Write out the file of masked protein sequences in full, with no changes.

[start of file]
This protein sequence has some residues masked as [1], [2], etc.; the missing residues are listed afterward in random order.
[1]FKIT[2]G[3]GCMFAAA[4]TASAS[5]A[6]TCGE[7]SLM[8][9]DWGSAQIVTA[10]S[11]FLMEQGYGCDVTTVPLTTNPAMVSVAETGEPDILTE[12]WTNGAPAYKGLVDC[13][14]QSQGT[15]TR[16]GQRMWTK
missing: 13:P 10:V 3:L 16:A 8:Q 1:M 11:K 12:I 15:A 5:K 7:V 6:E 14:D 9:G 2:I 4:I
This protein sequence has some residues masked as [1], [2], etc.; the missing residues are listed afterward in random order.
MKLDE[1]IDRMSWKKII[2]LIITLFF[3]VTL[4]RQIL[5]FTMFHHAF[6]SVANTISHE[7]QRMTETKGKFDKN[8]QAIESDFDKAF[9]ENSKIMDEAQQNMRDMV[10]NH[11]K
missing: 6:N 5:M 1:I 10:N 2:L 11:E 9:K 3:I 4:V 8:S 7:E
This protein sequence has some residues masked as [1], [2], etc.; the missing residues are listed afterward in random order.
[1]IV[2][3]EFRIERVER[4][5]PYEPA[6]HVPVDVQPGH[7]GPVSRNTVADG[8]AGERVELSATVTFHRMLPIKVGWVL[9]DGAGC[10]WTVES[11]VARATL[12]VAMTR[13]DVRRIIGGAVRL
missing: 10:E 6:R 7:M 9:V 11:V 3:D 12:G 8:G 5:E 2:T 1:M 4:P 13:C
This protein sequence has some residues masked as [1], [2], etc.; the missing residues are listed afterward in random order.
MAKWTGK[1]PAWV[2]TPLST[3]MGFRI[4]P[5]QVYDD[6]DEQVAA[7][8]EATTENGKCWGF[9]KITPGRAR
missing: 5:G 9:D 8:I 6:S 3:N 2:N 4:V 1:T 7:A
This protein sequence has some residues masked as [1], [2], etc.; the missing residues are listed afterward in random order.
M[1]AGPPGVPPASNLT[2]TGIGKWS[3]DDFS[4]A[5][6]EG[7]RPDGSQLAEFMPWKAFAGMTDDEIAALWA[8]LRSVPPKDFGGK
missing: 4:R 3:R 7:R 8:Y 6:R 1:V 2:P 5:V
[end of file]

This protein sequence has some residues masked as [1], [2], etc.; the missing residues are listed afterward in random order.
[1]FKIT[2]G[3]GCMFAAA[4]TASAS[5]A[6]TCGE[7]SLM[8][9]DWGSAQIVTA[10]S[11]FLMEQGYGCDVTTVPLTTNPAMVSVAETGEPDILTE[12]WTNGAPAYKGLVDC[13][14]QSQGT[15]TR[16]GQRMWTK
missing: 13:P 10:V 3:L 16:A 8:Q 1:M 11:K 12:I 15:A 5:K 7:V 6:E 14:D 9:G 2:I 4:I
This protein sequence has some residues masked as [1], [2], etc.; the missing residues are listed afterward in random order.
MKLDE[1]IDRMSWKKII[2]LIITLFF[3]VTL[4]RQIL[5]FTMFHHAF[6]SVANTISHE[7]QRMTETKGKFDKN[8]QAIESDFDKAF[9]ENSKIMDEAQQNMRDMV[10]NH[11]K
missing: 6:N 5:M 1:I 10:N 2:L 11:E 9:K 3:I 4:V 8:S 7:E
This protein sequence has some residues masked as [1], [2], etc.; the missing residues are listed afterward in random order.
[1]IV[2][3]EFRIERVER[4][5]PYEPA[6]HVPVDVQPGH[7]GPVSRNTVADG[8]AGERVELSATVTFHRMLPIKVGWVL[9]DGAGC[10]WTVES[11]VARATL[12]VAMTR[13]DVRRIIGGAVRL
missing: 10:E 6:R 7:M 9:V 11:V 3:D 12:G 8:G 5:E 2:T 1:M 4:P 13:C
This protein sequence has some residues masked as [1], [2], etc.; the missing residues are listed afterward in random order.
MAKWTGK[1]PAWV[2]TPLST[3]MGFRI[4]P[5]QVYDD[6]DEQVAA[7][8]EATTENGKCWGF[9]KITPGRAR
missing: 5:G 9:D 8:I 6:S 3:N 2:N 4:V 1:T 7:A
This protein sequence has some residues masked as [1], [2], etc.; the missing residues are listed afterward in random order.
M[1]AGPPGVPPASNLT[2]TGIGKWS[3]DDFS[4]A[5][6]EG[7]RPDGSQLAEFMPWKAFAGMTDDEIAALWA[8]LRSVPPKDFGGK
missing: 4:R 3:R 7:R 8:Y 6:R 1:V 2:P 5:V